“Mercy and truth are met together;
righteousness and peace have kissed each other.”
Psalm 85:10 (KJV)
Have you ever tried to mix oil and water together? If you have, you know that they separate as soon as you cease stirring the two liquids.
When you carefully consider mercy (or grace) and truth, it is difficult to think of how these two notions can be friends. How can a holy God love and desire the company of sinners like ourselves? Why does God bother with those who clearly demonstrate indifference to Him? Why did Jesus pray that His executioners might find salvation? Why did Jesus call Judas Iscariot “Friend” in Gethsemane? Judas was about to commit the most heinous act in all history.
If we ever think that we are deserving of God’s attention we have no idea of what the Bible’s message is all about. God is constantly being portrayed as holy in Scripture and humanity is constantly being depicted as sinful. Frankly, we shall never know why this love of God for sinners caused Him to punish His beloved Son for our sins.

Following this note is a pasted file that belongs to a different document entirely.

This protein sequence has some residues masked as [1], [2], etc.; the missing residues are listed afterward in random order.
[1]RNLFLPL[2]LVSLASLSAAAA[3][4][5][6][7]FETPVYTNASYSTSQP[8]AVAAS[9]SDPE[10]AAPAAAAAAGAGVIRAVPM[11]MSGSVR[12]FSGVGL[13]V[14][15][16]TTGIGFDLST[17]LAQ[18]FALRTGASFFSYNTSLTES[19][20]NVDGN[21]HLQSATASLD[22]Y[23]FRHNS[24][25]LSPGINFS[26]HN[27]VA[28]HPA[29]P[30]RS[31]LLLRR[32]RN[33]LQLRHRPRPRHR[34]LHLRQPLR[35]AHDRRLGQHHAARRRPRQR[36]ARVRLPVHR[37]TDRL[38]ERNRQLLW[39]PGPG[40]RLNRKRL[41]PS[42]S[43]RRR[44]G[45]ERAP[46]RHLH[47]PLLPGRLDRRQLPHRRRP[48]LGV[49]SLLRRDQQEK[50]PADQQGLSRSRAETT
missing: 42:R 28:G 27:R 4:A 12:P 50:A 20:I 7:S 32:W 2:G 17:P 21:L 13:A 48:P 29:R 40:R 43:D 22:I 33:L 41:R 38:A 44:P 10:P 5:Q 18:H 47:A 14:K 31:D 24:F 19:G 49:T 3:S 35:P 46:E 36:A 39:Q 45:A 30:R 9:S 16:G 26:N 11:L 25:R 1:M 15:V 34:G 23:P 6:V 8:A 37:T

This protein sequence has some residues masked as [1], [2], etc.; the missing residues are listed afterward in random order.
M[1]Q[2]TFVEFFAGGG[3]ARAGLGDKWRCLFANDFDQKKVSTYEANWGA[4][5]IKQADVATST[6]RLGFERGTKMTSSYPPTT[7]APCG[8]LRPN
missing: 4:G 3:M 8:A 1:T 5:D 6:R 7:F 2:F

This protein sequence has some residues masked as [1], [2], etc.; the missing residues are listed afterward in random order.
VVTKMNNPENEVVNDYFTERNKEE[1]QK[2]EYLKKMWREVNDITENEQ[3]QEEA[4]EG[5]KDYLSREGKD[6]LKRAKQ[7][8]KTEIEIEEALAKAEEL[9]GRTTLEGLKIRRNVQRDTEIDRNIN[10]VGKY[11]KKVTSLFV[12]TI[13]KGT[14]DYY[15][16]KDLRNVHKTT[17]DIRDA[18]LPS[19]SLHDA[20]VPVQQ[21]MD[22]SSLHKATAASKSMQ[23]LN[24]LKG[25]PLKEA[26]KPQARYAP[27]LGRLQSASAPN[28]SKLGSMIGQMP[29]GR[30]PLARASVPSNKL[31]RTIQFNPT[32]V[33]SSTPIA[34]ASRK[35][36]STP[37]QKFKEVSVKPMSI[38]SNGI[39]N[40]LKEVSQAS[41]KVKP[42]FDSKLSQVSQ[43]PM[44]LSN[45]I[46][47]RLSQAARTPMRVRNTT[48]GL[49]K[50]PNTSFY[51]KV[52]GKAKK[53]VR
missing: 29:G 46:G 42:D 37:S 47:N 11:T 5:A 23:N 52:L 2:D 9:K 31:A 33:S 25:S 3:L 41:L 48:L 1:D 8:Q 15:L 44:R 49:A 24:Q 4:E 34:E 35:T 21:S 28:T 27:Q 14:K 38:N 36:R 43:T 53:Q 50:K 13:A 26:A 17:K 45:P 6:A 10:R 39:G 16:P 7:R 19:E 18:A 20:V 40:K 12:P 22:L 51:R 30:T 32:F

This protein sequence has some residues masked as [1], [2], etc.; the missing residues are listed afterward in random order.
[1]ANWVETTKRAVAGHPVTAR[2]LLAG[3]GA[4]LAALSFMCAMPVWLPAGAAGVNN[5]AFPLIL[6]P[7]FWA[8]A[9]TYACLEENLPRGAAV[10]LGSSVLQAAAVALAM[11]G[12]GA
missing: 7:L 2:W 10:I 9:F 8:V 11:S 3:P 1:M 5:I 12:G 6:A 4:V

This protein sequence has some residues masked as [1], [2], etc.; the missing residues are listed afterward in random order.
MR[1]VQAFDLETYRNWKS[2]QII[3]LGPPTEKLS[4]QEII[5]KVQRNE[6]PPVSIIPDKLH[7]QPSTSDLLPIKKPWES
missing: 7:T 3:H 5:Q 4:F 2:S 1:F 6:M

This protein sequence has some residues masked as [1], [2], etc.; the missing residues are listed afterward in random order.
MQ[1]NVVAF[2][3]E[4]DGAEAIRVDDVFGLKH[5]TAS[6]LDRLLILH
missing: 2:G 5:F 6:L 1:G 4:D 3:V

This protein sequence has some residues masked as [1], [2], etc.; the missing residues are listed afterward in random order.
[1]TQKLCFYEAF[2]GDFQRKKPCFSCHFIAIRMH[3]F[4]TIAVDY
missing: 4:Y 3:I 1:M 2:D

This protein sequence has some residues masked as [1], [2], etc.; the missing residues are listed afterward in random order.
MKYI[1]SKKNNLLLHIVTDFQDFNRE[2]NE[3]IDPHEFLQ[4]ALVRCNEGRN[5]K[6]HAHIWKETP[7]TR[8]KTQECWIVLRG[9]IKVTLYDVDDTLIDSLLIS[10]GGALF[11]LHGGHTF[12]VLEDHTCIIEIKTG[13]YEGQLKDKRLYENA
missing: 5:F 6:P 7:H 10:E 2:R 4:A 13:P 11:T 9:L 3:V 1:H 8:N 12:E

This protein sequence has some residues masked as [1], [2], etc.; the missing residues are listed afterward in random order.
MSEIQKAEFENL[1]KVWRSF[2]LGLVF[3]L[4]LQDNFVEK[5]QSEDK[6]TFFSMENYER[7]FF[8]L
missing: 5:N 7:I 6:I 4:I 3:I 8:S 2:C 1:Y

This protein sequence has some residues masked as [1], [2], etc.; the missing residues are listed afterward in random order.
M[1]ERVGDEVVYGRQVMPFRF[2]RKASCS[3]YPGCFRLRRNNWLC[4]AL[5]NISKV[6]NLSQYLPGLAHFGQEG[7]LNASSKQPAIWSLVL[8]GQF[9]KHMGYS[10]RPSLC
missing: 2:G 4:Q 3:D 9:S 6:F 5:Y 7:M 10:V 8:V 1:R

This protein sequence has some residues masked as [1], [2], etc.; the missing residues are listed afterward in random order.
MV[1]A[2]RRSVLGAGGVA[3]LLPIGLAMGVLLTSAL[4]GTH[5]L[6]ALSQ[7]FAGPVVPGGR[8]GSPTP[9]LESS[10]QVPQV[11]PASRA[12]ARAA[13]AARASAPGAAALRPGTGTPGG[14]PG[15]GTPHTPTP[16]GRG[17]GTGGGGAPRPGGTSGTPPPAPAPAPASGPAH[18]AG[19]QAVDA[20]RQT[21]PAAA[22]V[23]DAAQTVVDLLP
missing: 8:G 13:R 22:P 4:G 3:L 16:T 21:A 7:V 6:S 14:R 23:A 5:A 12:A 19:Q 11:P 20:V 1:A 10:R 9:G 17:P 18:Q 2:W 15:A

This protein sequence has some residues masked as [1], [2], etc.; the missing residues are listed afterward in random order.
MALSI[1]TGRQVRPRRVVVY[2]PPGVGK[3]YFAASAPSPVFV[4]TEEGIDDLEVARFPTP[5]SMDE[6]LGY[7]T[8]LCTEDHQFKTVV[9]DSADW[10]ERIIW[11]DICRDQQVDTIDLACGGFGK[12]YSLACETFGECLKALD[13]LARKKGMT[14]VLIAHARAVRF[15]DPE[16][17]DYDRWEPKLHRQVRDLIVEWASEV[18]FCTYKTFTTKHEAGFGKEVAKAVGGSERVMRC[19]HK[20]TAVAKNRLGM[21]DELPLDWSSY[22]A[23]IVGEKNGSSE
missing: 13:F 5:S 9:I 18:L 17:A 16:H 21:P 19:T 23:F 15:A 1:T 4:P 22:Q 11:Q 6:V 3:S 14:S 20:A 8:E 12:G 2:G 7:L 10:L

However, the fact of God’s love for the unlovable is also a major theme in the Bible. We believe God loves sinners because the Bible says so, not because it makes sense—because it doesn’t.
Our verse comes after the Psalmist wrote the following, Psalm 85:2-3 (NIV)
“You forgave the iniquity of your people and covered all their sins.
You set aside all your wrath and turned from your fierce anger.”
But something went wrong in the Psalmist’s day and he wondered where God was. God seemed distant and constantly angry with the people so he asks the question, Psalm 85:5 (NIV)
“Will you be angry with us forever?
Will you prolong your anger through all generations?”
You may have the idea that God has given up on you. Once you enjoyed wonderful prayer times and you loved to sing the Lord’s praise with His people and now your prayers seem hollow and vain. Your experience appears to be like that of the Hebrew nation. God seems to have turned away from you. If this is the case read and reread this Psalm. Get a good understanding on how this holy God has an undying love for sinners. Ponder the words of Charles Wesley when he wrote:
“My God is reconciled; His pardoning voice I hear;
He owns me for His child; I can no longer fear:
With confidence I now draw nigh,
And “Father, Abba, Father,” cry.”
Never again doubt God’s love for you. Pray this Psalm until your heart is again at peace.